2 Min Read
(This July 21 story has been corrected to clarify that the FIFA investigation into the World Cup bidding process relates to both the 2018 and 2022 tournaments)
ZURICH (Reuters) - An investigation into the decision to award the 2022 World Cup to Qatar and the 2018 tournament to Russia, initially scheduled for completion this month, is only likely to be finished in September, FIFA said.
"We expect to deliver our report to the adjudicatory chamber by the first week of September 2014," said a statement issued by FIFA this week on behalf of its ethics committee.
Former United States attorney Michael Garcia has been leading an internal probe by FIFA's ethics committee into allegations of corruption in the run-up to the vote in December 2010, which awarded the 2022 tournament to Qatar.
Garcia, who began his investigation 18 months ago, had said in June that he expected to deliver his report by around the end of this month.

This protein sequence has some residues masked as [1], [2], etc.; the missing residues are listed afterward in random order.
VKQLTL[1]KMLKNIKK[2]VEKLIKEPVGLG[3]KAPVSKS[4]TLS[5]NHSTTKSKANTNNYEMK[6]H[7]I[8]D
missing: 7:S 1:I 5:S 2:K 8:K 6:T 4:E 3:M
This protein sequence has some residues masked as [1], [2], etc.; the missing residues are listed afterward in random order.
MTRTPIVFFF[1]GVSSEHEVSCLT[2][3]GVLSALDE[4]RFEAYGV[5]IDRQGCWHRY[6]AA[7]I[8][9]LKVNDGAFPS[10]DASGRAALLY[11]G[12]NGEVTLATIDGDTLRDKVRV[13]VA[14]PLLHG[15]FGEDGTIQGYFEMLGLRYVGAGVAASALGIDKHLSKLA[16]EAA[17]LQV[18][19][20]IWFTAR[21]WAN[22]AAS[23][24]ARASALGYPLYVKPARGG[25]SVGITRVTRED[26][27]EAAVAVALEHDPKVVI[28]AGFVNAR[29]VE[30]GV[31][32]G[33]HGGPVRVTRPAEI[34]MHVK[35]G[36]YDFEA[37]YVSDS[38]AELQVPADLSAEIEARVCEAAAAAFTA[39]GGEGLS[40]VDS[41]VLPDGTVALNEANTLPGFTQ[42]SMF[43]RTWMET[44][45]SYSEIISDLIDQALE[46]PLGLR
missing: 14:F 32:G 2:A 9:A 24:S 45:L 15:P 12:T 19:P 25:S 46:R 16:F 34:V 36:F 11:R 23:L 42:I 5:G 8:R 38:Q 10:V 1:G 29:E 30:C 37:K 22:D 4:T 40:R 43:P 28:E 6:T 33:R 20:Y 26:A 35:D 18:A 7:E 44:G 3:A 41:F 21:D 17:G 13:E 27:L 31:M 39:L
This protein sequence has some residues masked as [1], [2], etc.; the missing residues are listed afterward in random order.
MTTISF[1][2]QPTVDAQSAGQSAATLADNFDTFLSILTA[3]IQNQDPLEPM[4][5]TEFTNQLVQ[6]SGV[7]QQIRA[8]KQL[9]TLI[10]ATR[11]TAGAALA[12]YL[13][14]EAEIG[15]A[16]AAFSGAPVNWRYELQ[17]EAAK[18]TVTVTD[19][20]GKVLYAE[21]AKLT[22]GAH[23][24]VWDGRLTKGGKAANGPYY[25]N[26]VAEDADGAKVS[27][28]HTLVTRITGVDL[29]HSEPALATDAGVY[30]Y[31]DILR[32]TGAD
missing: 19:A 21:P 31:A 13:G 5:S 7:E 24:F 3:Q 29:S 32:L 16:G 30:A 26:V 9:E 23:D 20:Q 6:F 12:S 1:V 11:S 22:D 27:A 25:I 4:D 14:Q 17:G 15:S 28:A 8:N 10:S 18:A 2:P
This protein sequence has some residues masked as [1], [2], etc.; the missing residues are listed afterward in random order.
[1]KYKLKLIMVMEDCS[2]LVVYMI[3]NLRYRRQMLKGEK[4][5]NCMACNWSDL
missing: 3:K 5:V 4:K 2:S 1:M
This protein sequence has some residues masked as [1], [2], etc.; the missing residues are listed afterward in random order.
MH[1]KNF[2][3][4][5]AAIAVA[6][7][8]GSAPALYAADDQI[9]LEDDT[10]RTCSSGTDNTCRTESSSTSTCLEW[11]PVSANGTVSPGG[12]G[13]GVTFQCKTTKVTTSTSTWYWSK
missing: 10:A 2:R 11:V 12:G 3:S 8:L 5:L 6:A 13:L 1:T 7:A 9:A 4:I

When complete, Garcia's report will be handed to German judge Hans-Joachim Eckert, head of the ethics committee's adjudicatory chamber, and if he finds corruption, Qatar could face a challenge to its position as host either through a re-vote or other processes.
Shortly before the World Cup in Brazil, Britain's Sunday Times newspaper reported that some of the "millions of documents" it had seen linked payments by former FIFA executive committee member Mohamed Bin Hammam to officials to win backing for Qatar's World Cup bid.
Qatar has denied all allegations of corruption.
Reporting by Brian Homewood, editing by Stephen Wood